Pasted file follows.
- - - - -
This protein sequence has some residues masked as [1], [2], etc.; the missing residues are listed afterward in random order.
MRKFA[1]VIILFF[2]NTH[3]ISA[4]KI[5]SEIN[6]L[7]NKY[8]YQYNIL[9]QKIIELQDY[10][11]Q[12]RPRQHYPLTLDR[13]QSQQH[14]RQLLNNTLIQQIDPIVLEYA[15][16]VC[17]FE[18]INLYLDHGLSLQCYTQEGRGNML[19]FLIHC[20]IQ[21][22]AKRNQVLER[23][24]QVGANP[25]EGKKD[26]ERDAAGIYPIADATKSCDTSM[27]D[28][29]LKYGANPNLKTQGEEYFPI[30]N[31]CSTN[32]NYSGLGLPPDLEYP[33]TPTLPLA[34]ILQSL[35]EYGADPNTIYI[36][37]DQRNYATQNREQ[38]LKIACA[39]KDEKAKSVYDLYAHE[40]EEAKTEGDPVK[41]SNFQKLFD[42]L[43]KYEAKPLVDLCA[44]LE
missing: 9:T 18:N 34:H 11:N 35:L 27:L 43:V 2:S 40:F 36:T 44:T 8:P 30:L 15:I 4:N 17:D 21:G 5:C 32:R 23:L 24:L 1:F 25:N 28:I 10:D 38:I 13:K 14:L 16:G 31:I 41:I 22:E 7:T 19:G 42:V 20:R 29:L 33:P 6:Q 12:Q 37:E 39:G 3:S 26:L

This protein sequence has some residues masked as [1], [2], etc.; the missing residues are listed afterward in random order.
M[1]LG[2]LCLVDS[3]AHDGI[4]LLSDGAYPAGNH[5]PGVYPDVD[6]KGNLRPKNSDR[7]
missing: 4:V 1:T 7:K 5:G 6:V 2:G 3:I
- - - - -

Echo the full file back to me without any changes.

This protein sequence has some residues masked as [1], [2], etc.; the missing residues are listed afterward in random order.
MRKFA[1]VIILFF[2]NTH[3]ISA[4]KI[5]SEIN[6]L[7]NKY[8]YQYNIL[9]QKIIELQDY[10][11]Q[12]RPRQHYPLTLDR[13]QSQQH[14]RQLLNNTLIQQIDPIVLEYA[15][16]VC[17]FE[18]INLYLDHGLSLQCYTQEGRGNML[19]FLIHC[20]IQ[21][22]AKRNQVLER[23][24]QVGANP[25]EGKKD[26]ERDAAGIYPIADATKSCDTSM[27]D[28][29]LKYGANPNLKTQGEEYFPI[30]N[31]CSTN[32]NYSGLGLPPDLEYP[33]TPTLPLA[34]ILQSL[35]EYGADPNTIYI[36][37]DQRNYATQNREQ[38]LKIACA[39]KDEKAKSVYDLYAHE[40]EEAKTEGDPVK[41]SNFQKLFD[42]L[43]KYEAKPLVDLCA[44]LE
missing: 9:T 18:N 34:H 11:N 35:L 27:L 43:V 2:S 40:F 36:T 44:T 8:P 30:L 15:I 4:N 17:D 21:G 5:C 32:R 23:L 24:L 1:F 25:N 28:I 10:D 38:I 13:K 14:L 16:G 31:I 41:I 22:E 7:T 19:G 42:V 20:R 29:L 33:P 6:Q 12:Q 37:E 39:G 3:S 26:L

This protein sequence has some residues masked as [1], [2], etc.; the missing residues are listed afterward in random order.
M[1]LG[2]LCLVDS[3]AHDGI[4]LLSDGAYPAGNH[5]PGVYPDVD[6]KGNLRPKNSDR[7]
missing: 4:V 1:T 7:K 5:G 6:V 2:G 3:I